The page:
CNM 011: Domestic Violence Isn’t Always Obvious – with Julie Meredith

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In this episode we focus on a topic many codependents struggle with whether they know it or not. Having recently published a popular episode on narcissistic abuse, we wanted to tackle the topic of domestic violence.

Julie Meredith has had a strong interest in social justice for many years, and after serving in the church, she began working with Safe Harbor, a nonprofit organization that provides safe shelter, counseling and advocacy for victims of domestic violence as well as leadership for education and prevention efforts.

1 in 4 American women report that a partner at one point has physically abused them in time. This is ONLY the number that actually report abuse, so it is reasonable to believe that more than 1 in 4 American women have been physically abused.

Julie discusses subtle signs of domestic violence, the common patterns that domestic violence victims have in terms of extracting themselves from violent relationships, and the frequency of returning to the perpetrator. Julie says the reverse question should be, “Why do people abuse, and why should the consequences have to be on the victim?” Usually there are a lot more consequences for the victim than the perpetrator.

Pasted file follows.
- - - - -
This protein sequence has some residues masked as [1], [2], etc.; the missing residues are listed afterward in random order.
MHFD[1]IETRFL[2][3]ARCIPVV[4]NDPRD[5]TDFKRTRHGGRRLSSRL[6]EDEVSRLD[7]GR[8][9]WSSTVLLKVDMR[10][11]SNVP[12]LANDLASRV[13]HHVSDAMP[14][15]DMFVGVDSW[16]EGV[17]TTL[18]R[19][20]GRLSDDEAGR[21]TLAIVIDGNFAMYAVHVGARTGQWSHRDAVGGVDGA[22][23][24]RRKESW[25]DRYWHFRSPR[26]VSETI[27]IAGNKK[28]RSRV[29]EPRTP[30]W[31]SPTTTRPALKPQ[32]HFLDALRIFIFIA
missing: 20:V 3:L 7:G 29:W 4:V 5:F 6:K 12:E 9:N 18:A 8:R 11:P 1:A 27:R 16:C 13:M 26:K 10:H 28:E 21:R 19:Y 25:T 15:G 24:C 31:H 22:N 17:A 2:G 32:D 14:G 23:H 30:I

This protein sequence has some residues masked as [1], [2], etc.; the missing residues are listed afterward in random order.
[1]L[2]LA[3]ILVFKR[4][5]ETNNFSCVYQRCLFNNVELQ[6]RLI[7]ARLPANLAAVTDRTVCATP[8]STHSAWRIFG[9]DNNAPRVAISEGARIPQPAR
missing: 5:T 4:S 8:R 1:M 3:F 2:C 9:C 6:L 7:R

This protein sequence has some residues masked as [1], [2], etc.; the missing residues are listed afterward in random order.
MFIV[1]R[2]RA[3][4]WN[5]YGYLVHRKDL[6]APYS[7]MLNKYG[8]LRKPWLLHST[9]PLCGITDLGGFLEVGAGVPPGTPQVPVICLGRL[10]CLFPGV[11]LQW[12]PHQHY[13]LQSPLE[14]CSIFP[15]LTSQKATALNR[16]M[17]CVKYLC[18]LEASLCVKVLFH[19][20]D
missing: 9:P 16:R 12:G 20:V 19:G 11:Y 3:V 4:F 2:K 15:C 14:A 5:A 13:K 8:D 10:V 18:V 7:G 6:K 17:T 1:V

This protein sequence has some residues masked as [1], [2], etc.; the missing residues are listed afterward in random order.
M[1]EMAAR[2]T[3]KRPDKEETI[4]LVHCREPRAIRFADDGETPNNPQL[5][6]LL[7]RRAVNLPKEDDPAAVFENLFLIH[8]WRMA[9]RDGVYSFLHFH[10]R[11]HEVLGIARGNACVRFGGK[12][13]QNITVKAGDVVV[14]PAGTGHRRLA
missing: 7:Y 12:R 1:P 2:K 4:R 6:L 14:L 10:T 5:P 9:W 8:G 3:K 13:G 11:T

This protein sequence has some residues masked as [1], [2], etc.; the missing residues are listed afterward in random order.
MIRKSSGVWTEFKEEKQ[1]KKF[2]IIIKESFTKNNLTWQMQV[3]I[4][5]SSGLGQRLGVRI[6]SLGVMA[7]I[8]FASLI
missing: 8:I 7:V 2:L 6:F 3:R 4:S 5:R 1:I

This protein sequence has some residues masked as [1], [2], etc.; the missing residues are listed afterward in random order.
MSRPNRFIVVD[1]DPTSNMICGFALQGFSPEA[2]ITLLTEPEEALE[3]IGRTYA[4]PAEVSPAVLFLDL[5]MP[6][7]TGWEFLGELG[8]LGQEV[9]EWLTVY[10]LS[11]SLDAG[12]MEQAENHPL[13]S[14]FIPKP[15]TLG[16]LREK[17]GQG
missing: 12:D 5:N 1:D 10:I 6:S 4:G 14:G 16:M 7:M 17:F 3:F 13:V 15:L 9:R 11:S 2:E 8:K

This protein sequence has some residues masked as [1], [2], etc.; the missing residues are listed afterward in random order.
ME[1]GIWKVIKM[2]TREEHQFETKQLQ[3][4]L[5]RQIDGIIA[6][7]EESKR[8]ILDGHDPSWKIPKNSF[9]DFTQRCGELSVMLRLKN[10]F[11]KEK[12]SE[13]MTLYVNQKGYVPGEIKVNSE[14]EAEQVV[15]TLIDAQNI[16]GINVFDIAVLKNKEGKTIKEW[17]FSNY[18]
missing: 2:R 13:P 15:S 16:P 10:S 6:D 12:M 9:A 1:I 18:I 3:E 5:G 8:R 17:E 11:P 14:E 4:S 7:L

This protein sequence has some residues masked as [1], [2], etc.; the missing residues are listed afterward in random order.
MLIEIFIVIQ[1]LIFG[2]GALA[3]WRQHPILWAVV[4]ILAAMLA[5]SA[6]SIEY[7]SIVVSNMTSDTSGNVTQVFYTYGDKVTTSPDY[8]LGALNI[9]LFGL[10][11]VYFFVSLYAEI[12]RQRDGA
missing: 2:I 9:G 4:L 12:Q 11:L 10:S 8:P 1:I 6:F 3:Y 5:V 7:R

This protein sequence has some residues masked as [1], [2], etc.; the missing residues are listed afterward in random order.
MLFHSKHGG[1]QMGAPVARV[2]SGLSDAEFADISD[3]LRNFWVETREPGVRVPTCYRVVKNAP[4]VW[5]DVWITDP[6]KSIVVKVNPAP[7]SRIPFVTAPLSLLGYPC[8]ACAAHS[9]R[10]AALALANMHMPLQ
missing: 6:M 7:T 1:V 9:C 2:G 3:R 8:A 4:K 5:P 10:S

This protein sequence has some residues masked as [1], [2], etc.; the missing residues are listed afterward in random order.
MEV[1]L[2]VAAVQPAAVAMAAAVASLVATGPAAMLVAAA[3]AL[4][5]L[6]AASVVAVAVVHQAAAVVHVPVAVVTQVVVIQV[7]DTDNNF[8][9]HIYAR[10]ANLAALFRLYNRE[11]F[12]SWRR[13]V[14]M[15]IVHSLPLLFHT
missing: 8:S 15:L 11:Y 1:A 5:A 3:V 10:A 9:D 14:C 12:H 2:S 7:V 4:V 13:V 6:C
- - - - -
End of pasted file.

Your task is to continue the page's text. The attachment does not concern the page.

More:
“I think victims become codependent on their partner. They overcompensate to try to make that person happy so that the abuse and control will lessen… trying to create rules for themselves to make things better in their relationship, without realizing that they actually can’t control what that partner does.”

In this episode, we discuss:

  • Domestic violence statistics in the U.S.
  • Subtle forms of domestic abuse
  • Warning signs of possible future domestic violence
  • The overlap between domestic abuse and codependency
  • How power and control plays into domestic violence
  • A movement to raising a generation of respect rather than violence
  • How to leave an abusive relationship
  • Finding “safe” people and a supportive environment
  • How to help victims of domestic violence in your community
  • Julie’s advice for codependents

Items mentioned in this episode include:

What do you think? What’s the best way to handle domestic violence?

1 Comment
  1. I believe the best way to handle domestic violence is to nail a person’s pocket book by charging them a fairly large fine. If they cannot pay, then jail time ensues. Perhaps $10,000 donated to the shelters around North America would help arrest this terrible malady.